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Manuscript Preparation

The AAOJ welcomes contributions in the following categories:

  • Original Contribution: Clinical, applied, or basic science research or other content related to the clinical practice, history, or educational principles of NMM/OMM.
  • Clinical Practice: Articles about practical applications for general practitioners or specialists.
  • Case Reports: Unusual clinical presentations, newly recognized situations, or rarely-reported features.
  • Special Communications: Items related to the art of osteopathic medical practice, such as poems, essays, vignettes, and short fiction or artwork (photography, drawing, pastels, or paintings).
  • Letter to the Editor: Comments on articles published in the AAOJ or new information on clinical topics. Letters must be signed by the author(s). No letters will be published anonymously, or under pseudonyms or pen names.
  • Article Reprint: Suggest an article of historical importance to reprint, with a short introduction describing its importance.
  • Book Review: Reviews of publications related to osteopathic manipulative medicine and to manipulative medicine in general.

Manuscript Components

For all manuscripts

Cover letter A cover letter addressed to the AAOJ’s editor-in-chief must accompany each submission. The cover letter should provide the corresponding author’s full name and contact information, including the author’s full professional titles and affiliations, preferred mailing address, preferred e-mail address, and daytime telephone number.

The cover letter should specify the type of article being submitted for consideration, all of the relevant practice focus areas addressed in the manuscript, and the name of the institution from which the work initiated.

If any part of the submission has been previously published or is under consideration by any other biomedical journal, details should be given in the cover letter.

Finally, authors are encouraged to suggest reviewers for the AAOJ’s editor-in-chief and the AAOJ's associate editors to consider.

Title page In addition to providing the title of a submission, the title page should state the date of submission. The title page should list the full names of all authors according to the authors’ preferred usage. Authors’ names should include all doctoral and master degrees in the order in which they were earned. For authors without doctoral or master degrees, their highest earned academic degrees should be listed. In addition, the full professional titles and affiliations of all of the manuscript’s authors should be included on the title page.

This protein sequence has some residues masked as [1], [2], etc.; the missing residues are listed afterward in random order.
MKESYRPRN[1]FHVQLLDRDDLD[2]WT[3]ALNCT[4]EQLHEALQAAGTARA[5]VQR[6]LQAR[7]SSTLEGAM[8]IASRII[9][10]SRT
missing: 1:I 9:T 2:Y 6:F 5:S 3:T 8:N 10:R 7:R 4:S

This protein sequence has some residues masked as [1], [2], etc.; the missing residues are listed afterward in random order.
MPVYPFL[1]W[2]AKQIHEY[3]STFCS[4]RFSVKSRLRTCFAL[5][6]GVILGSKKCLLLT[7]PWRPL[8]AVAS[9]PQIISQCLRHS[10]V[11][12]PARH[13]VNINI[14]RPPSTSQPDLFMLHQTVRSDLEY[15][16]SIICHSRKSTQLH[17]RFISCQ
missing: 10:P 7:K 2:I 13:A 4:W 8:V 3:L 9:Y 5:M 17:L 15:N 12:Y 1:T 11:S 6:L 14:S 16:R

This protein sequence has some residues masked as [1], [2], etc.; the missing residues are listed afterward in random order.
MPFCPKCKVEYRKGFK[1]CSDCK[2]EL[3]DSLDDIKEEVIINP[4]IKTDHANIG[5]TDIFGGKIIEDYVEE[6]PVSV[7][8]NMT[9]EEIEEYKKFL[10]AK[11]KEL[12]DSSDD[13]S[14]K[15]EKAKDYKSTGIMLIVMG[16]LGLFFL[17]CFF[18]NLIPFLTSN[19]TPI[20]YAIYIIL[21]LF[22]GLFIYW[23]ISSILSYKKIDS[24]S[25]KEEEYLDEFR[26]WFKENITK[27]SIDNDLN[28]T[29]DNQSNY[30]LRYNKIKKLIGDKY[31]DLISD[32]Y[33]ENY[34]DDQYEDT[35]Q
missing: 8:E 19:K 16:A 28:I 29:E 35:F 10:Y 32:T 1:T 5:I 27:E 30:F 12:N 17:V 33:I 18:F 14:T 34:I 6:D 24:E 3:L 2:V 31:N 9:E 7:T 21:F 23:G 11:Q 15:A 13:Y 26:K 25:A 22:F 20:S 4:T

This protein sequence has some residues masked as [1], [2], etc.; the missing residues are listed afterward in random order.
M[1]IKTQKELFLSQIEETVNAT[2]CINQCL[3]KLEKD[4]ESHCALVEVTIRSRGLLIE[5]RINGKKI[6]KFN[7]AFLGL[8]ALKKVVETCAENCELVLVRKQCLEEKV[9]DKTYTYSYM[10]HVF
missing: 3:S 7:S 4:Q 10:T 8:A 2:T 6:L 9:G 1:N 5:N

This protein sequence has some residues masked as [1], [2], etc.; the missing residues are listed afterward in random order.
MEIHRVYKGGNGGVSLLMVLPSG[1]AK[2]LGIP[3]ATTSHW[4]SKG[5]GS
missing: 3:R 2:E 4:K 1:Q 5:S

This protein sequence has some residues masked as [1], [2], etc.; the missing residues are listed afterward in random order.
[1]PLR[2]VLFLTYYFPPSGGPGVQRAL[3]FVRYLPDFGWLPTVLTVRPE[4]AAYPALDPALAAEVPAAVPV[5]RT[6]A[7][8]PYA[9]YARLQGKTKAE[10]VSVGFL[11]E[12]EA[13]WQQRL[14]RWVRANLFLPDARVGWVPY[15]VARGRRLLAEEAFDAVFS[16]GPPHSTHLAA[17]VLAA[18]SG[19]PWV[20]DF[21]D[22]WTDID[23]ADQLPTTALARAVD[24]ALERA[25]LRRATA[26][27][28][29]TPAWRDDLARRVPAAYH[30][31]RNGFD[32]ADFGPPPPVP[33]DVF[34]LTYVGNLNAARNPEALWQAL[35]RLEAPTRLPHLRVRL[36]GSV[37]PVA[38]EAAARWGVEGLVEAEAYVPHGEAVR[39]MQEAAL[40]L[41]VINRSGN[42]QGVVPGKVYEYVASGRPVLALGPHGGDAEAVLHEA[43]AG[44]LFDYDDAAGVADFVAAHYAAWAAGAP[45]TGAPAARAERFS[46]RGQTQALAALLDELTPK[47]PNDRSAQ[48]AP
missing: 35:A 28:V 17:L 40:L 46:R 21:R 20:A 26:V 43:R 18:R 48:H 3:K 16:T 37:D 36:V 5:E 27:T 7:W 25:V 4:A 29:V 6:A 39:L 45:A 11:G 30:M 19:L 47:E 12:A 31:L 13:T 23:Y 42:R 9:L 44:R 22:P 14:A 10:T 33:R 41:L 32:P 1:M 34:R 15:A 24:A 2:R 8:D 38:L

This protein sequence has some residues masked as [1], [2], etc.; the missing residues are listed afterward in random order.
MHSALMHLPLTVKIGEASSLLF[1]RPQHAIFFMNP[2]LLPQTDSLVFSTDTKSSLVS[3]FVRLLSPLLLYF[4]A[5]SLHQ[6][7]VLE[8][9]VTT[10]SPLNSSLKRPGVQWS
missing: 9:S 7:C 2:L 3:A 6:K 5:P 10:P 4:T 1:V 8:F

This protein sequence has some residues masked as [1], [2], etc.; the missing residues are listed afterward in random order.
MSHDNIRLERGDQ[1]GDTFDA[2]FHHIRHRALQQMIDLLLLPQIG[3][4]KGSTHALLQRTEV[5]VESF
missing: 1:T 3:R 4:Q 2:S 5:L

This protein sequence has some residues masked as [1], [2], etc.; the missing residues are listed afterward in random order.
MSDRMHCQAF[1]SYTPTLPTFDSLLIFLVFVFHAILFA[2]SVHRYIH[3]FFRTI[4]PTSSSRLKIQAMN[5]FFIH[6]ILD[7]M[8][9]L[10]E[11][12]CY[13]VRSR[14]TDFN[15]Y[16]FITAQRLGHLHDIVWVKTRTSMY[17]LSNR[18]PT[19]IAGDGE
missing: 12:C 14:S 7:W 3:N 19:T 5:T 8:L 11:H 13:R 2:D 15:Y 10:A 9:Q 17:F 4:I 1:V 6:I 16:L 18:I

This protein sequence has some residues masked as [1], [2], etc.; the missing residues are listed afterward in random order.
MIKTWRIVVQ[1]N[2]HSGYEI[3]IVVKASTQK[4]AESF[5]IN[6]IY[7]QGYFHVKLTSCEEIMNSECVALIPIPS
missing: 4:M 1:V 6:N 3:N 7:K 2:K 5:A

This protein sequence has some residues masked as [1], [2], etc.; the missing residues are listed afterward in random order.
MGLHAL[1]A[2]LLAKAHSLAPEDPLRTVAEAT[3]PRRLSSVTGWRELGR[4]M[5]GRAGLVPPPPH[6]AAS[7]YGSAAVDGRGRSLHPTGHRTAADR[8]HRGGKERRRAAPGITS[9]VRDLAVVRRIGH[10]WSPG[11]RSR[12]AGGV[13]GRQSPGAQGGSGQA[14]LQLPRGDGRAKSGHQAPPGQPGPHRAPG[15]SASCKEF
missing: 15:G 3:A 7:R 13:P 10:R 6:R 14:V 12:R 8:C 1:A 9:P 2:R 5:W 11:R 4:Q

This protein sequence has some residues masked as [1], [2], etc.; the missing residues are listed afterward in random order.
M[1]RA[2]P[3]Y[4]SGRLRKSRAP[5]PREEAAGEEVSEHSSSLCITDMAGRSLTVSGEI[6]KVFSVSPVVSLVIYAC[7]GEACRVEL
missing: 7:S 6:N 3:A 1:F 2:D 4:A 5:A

To conform to the AOA’s policy statement “Uniform Title for Osteopathic Medical Students” (Resolution 298 [A/2006]), the names of osteopathic medical students should include the OMS designation with the year of training in Roman numerals (e.g., “OMS IV” should appear after the names of fourth-year osteopathic medical students).

Any manuscript submitted by medical students, interns or residents must include at least one trainer’s name in the byline. The trainer should be a clinician or basic scientist who has a thorough understanding of the research or other work associated with the manuscript.

If the editor deems a manuscript not suited to the current needs of the AAOJ, it may be forwarded to the Journal of Osteopathic Medicine with the authors’ permission. Please include permission or prohibition on the title page.

The title page should include a total word count for the manuscript.

The title page should describe any financial support provided for the work on which the manuscript is based, and grant numbers should be provided. For each author, the title page should include a financial disclosure statement and a conflict of interest statement (e.g., any non-financial affiliation with a group that may benefit from the study). In the event authors do not have any potential conflicts to disclose, a statement to that effect must be made on the title page. The following items are examples of relationships and affiliations that must be disclosed:
Financial disclosure

  • Grants or funding received for the current study or related studies.
  • Royalties received or patents owned on a product that was used in the study.
  • Employment by an institution or other entity whose product is used in the study.
  • Honoraria received from that institution.
  • Stock ownership or options in that institution.
  • Involvement in that institution’s speakers’ bureau.
Conflict of interest
  • Leadership position in a group directly or indirectly related to the current study.
  • Any non-financial affiliation (e.g., board member or adviser) with an institution or other entity that may benefit from the opinions or data in the current study.
  • Service on a formulary committee that determines whether to select the product in a study or similar products.